God Squad Rabbi Marc Gellman

Rabbi Marc Gellman writes about religion for Newsday.

Q: Forty years ago I took a course on what happened to be my last week in the convent after 11 years living in that life. The course was titled “The Exodus Experience in the Consciousness of Christ.” During the one-week class we were assigned to journal on our life experience. My exodus reality was so profound that I transitioned from depression into mania. Do you have an opinion on the relationship of Scripture to one’s personal life?

— from J via emailA: The French existentialist philosopher Jean-Paul Sartre wrote, “In each man we can see all of man.” I agree. Our individual life experiences are more similar than different. Our life lessons are more consistent than different. The lessons each of us can learn from all of us are one of the main reasons I feel the power of God’s word in the Bible. Of course we cannot live the lives Moses or Jesus lived, but we can live a life that takes in their love and their lessons.

The biblical stories like the Exodus from Egypt that produced your transformation are not, I believe, just stories about old dead people who knew God in some old dead way. The Exodus is a story about each and every liberation in each and every time, in each and every person. In Hebrew the name for Egypt is mitzraim, and the root meaning of that name is meitzar, a narrow slot canyon between two high walls. Egypt/mitzraim is thus every place where we are hemmed in, every place where spirits and hopes are squeezed. Leaving Egypt is thus not just leaving an oppressive place but leaving an oppressive state of mind. The wandering in the desert is a true story but also a true symbol of the way we struggle to find our blessings and our path.

I think that it is precisely for this reason, that the Exodus story is not time-bound, that the Bible records God’s command to tell our children that the story of the Exodus is told “because of what God did for me when I left Egypt.” (Exodus 13:8). Now obviously we did not leave Egypt, and yet we are obligated to teach the story as if we did.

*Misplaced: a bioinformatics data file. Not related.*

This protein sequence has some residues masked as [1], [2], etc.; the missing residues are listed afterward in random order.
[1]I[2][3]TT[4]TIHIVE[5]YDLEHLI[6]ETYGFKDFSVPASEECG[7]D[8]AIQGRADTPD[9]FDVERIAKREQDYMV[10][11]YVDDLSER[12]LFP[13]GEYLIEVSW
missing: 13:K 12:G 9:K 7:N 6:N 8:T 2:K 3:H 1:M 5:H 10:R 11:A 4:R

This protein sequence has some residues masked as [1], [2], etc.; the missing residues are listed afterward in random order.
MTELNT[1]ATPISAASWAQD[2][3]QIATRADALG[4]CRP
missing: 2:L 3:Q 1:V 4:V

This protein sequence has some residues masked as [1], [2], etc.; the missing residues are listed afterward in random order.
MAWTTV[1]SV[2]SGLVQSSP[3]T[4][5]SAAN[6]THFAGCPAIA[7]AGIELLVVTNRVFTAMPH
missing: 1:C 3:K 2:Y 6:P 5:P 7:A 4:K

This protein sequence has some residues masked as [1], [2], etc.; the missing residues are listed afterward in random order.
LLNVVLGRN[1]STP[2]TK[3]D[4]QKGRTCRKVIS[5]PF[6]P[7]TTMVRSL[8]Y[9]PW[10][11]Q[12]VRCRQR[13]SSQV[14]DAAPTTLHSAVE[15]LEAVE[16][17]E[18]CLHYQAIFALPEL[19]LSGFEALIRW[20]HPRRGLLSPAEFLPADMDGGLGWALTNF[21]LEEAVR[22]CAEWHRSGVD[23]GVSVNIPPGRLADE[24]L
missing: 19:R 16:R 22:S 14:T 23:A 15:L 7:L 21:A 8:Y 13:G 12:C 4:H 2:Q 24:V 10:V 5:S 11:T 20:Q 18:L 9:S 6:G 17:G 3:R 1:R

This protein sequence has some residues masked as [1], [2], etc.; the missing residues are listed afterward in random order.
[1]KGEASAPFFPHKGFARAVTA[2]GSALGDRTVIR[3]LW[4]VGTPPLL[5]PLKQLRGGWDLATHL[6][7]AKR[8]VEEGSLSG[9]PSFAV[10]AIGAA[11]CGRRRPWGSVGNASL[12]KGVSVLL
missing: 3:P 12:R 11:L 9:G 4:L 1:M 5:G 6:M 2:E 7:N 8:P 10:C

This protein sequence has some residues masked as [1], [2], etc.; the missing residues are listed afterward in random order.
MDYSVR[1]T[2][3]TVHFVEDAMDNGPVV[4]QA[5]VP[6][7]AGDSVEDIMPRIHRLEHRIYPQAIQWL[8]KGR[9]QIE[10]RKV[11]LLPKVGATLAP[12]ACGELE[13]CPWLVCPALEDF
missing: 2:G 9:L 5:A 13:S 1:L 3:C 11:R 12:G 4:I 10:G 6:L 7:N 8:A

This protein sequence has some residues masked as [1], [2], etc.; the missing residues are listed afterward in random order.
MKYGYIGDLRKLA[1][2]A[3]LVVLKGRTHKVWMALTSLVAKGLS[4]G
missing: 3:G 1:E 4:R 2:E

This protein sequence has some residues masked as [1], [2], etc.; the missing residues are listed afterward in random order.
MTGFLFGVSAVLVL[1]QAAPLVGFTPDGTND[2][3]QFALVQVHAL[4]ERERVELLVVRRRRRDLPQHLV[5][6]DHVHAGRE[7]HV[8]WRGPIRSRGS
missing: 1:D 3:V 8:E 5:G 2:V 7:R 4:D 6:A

You left Egypt, and so did I. I pray that after you have finished wandering you will find your own special land flowing with milk and honey and that there you will finally be free.

Q: We live in a results-driven world, where key-performance indicators, revenue projections and human-capital performance is required. Yet, when I spend time daily in prayer, I regularly ask for protection for my children, grandchildren and great grandchildren and others, hopeful that they all are safe. In my professional life, I expect results, and when they are not achieved I am disappointed and seek to resolve the issue. Should I expect results from prayer? My heart tells me to live by faith, my head says these are the goals.

— D from Gainesville, FloridaA: I tell kids that God is not a gumball machine and our prayers are not coins we put in to get a gumball. In fact, most prayers are not petitionary at all. Prayers in which we apologize for our sins, prayers in which we express our awe and wonder at the beauty of nature and prayers in which we offer thanks to God for blessings already bestowed upon us — all these do not require that God produce some tangible result just because you asked for it.

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Why not try to focus your prayers not on how you can change God’s will, but how you can change your own will so that you are just a bit more grateful and just a bit less needful. Start with my most quoted saying: Meister Eckhart, the medieval Christian mystic, taught, “If the only prayer you ever say is thank you, it will be enough.” You say that your heart tells you to live by faith. Follow your heart and you will never be confused.